Reducing variable costs is important for profitability, as is optimizing sales volume to leverage fixed costs. But for most companies, improving realized price (the price you actually receive) is the fastest, most effective way to grow margin and improve profitability.
Today, a growing number of companies are focusing on pricing processes and capabilities to improve profitability. They understand that because customers’ perceptions of value vary—as does their “willingness-to-pay” for that value—it is important to treat different customers differently at different times.
Successful salespeople intuitively understand these variations in willingness-to-pay. The challenge, however, is turning that intuition into a repeatable and measurable policy. You need a system in place that lets sales reps know what to quote on each opportunity to maximize profits while minimizing the risk of losing a deal.
Target Pricing Sets the Stage for Success
In a perfect world, customers and sellers would come into each deal opportunity with the same fact-based frame of reference—and target pricing would be clear to both parties. In reality, this rarely happens which makes determining the price a battle between the opposing frames of reference.
In order for sellers to win the frame-of-reference battle—and close the most profitable deal possible—they must have a clear and practical goal in mind as they enter into negotiations. When considering the prices they offer to customers, sellers need to know what is acceptable or achievable. And the best way for an organization to communicate that information to its sellers is through well-defined, data-driven price targets.
As such, the first step toward better negotiations is to establish a “culture of target pricing.”
With an established culture of target pricing, you can then work to improve how you determine the target price recommendation in the first place. Most organizations fall somewhere within 4 levels of pricing guidance maturity.
MATURITY MODEL FOR PRICE GUIDANCE
A Roadmap for Implementing Pricing Guidance
To get where you want to be, it’s useful to define where you are now. Here’s a roadmap that helps you understand where you are today on the maturity model along with a few tips on how to mature.
STAGE ONE MATURITY:
Cost awareness is a foundation for gathering data that is used in more progressive stages. At this stage, you are actively evaluating the profitability of proposed customer business. If you aren’t already here, it’s a great place to start.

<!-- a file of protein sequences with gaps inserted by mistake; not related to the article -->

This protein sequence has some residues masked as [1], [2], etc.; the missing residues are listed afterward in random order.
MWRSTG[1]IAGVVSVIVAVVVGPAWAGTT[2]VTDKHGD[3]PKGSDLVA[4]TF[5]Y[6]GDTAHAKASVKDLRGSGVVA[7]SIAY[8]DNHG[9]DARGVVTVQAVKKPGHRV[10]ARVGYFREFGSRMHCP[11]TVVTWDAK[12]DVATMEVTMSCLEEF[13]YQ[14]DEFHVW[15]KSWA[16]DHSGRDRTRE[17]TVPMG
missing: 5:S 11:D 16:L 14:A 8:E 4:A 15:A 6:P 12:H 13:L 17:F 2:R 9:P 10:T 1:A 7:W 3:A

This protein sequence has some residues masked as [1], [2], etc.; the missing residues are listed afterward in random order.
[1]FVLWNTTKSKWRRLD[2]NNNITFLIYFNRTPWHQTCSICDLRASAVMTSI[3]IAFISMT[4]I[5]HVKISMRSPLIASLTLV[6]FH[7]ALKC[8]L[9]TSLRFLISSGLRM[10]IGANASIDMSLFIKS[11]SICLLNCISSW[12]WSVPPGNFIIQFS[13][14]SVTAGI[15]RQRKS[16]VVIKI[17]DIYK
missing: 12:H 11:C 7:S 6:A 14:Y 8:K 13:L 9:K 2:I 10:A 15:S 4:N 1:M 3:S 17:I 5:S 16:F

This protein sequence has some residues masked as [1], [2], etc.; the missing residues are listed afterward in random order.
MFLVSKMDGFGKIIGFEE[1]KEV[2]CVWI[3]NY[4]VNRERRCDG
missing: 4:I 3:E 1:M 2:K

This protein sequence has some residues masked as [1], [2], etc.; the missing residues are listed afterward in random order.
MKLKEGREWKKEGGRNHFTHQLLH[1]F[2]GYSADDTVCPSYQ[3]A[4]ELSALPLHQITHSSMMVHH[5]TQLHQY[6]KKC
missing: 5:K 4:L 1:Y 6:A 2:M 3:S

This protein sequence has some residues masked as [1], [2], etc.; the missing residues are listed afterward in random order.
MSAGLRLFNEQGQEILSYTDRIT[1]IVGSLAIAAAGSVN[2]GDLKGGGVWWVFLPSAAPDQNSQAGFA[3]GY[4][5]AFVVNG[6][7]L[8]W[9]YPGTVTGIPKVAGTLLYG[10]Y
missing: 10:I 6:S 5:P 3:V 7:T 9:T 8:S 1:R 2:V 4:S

TIP: Although many businesses choose to start this journey with spreadsheet-based costing, investing in technology can yield benefits. It can provide a platform and repository for cost information; improve cost and profitability assessment; automate the escalation and approval process, and improve data collection and analytic insights.
STAGE TWO MATURITY:
Transitioning to a target pricing culture requires an organizational transformation. To create acceptance around this approach to pricing, it is important to be clear with your sellers about the strategy and incentives you are creating—with different pricing for different customers.
TIP: As with stage one, businesses may choose to start this journey with paper or spreadsheet-based pricing tools for sellers—but technology can provide analytics to improve target price setting and performance monitoring. Additionally, it can provide a central platform for managing customer segments and target pricing—and effective delivery of this information to point-of-use, within quoting tools.
STAGE THREE MATURITY:
At this stage, a typical organization will be actively collecting and managing transaction data—at the product line item level—for at least 20 to 50 customer segments.
TIP: At this stage, investment in technology becomes a necessity. Without appropriate software, designing customer segmentation and calculating percentile-based floor and target price guidance would simply be too difficult and time-consuming.
STAGE FOUR MATURITY:
In stage four pricing guidance maturity, math plays a central role. In many cases, businesses start on this path by engaging with any number of pricing science consultants who specialize in this work. Consultants typically receive a large data set from the customer and work with an offline toolset to design and validate customer segmentation for pricing. Once their work is complete, they typically deliver a customer grouping model that is then used in the ongoing calculation of target pricing guidance by the business.
It’s important to note that for some organizations, stage four price guidance maturity is not the necessary end state. Philosophically, some companies prefer segmentation that is purely strategy-based, versus one that is mostly math-based.
TIP: At this stage, investment in a proper software toolset is critical. Given that a math-based exercise usually results in a very discrete segmentation, with hundreds or even thousands of customer segments, investing in a system to manage the calculation of target pricing is essentially a non-negotiable requirement.
Establishing—and utilizing—appropriate and smart pricing guidance in B2B organizations can drive spectacular gains in contribution margin. And the good news is you don’t need perfect data or a sophisticated tool to make progress in this area. By taking logical steps, you can achieve your goals without the need for major investments or quantum leaps in sophistication.